Development Depends on Integral Education, Pope Tells Paraguayan

Says a Democracy Without Values Ends in Totalitarianism

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VATICAN CITY, DEC. 9, 2003 (Zenit.org).- John Paul II said that Paraguay's development depends on education, and he called for initiatives to improve the quality of health care, housing and working conditions.



The Pope made this proposal today to Marcos Martínez Mendieta, the new ambassador from Asuncion to the Holy See, during the ceremony to present his letters of credence.

The Holy Father explained that the objective of Paraguay's development is to make possible that "the integral formation of a person is within everyone's reach, preparing the new generations to fully assume their responsibilities as citizens capable of being actors in the nation's progress, actively pursuing the common good."

In this connection, it is imperative to pay special attention "to education in real moral values and those of the spirit, promoting an authentic cultural policy that consolidates and disseminates them," the Pope said.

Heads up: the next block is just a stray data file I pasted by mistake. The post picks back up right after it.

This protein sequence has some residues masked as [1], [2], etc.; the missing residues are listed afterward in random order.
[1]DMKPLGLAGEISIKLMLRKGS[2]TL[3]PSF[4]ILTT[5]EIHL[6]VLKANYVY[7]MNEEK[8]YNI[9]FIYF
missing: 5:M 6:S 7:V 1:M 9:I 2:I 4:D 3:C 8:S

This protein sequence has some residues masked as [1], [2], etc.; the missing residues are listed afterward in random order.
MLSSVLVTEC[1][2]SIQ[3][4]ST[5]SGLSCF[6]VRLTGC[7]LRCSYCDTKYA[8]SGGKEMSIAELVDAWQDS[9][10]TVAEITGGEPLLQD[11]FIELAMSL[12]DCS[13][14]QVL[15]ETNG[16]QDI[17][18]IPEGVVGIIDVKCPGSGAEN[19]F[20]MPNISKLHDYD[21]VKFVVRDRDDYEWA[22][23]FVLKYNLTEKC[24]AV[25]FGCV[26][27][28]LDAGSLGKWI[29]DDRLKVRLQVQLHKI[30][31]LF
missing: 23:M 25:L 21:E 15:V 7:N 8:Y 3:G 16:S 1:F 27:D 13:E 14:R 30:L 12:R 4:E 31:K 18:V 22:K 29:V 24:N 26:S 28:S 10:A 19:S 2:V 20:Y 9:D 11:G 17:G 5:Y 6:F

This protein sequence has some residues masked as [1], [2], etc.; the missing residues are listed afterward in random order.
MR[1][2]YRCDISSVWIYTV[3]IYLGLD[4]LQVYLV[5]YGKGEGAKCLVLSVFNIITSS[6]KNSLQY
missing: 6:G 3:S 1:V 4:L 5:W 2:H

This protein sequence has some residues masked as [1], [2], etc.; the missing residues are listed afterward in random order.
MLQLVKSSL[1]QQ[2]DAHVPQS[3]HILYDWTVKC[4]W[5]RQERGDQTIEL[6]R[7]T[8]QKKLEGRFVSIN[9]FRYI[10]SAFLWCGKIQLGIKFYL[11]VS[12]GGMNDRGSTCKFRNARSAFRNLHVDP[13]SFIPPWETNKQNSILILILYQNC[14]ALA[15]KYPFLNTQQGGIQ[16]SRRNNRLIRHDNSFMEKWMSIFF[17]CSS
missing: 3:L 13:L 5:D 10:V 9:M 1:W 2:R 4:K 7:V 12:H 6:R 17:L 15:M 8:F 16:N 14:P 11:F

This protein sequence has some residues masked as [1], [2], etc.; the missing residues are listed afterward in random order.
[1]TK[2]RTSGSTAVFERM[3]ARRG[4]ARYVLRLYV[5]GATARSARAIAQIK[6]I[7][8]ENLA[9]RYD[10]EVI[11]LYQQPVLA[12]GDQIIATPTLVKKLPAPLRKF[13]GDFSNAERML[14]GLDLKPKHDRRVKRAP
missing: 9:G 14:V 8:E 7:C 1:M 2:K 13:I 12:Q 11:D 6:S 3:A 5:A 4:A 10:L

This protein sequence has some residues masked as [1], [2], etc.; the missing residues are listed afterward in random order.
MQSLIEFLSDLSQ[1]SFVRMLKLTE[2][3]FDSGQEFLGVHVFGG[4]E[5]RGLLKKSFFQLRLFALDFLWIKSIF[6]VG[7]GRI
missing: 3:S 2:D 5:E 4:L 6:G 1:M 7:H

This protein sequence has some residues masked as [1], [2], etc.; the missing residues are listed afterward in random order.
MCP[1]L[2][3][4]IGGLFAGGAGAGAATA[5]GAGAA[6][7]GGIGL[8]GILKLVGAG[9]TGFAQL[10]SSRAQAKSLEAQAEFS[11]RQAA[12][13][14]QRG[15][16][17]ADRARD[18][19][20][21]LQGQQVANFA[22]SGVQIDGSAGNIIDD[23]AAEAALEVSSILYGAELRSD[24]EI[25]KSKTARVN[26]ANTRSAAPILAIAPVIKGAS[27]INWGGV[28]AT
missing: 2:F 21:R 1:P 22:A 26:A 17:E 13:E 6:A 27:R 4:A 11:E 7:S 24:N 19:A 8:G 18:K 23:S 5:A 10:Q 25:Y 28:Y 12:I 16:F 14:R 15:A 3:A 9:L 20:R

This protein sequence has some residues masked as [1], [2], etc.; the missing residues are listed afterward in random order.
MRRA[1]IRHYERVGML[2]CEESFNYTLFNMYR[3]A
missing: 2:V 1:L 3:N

"A new proposal of fundamental values is necessary, such as honesty, austerity, responsibility for the common good, solidarity, the spirit of sacrifice and the culture of work, the capacity for dialogue and participation at all levels, which can ensure better development for all the members of the national community," he added.

"A democracy is maintained or declines according to the defense of the values it incarnates and promotes, as a democracy without values is easily turned into a visible or concealed totalitarianism, as history demonstrates," the Pope stressed.

He added that Paraguay's development calls for "initiatives that really increase the quality of life of citizens, paying special attention to the area of health, housing and working conditions."

According to the Statistical Yearbook of the Catholic Church, Paraguay, which has just over 6 million inhabitants, is 85.5% Catholic. It has 21 bishops, 355 diocesan priests, 442 priests religious, 56 permanent deacons, 358 men religious (not priests), 4,949 women religious, and 39,107 catechists.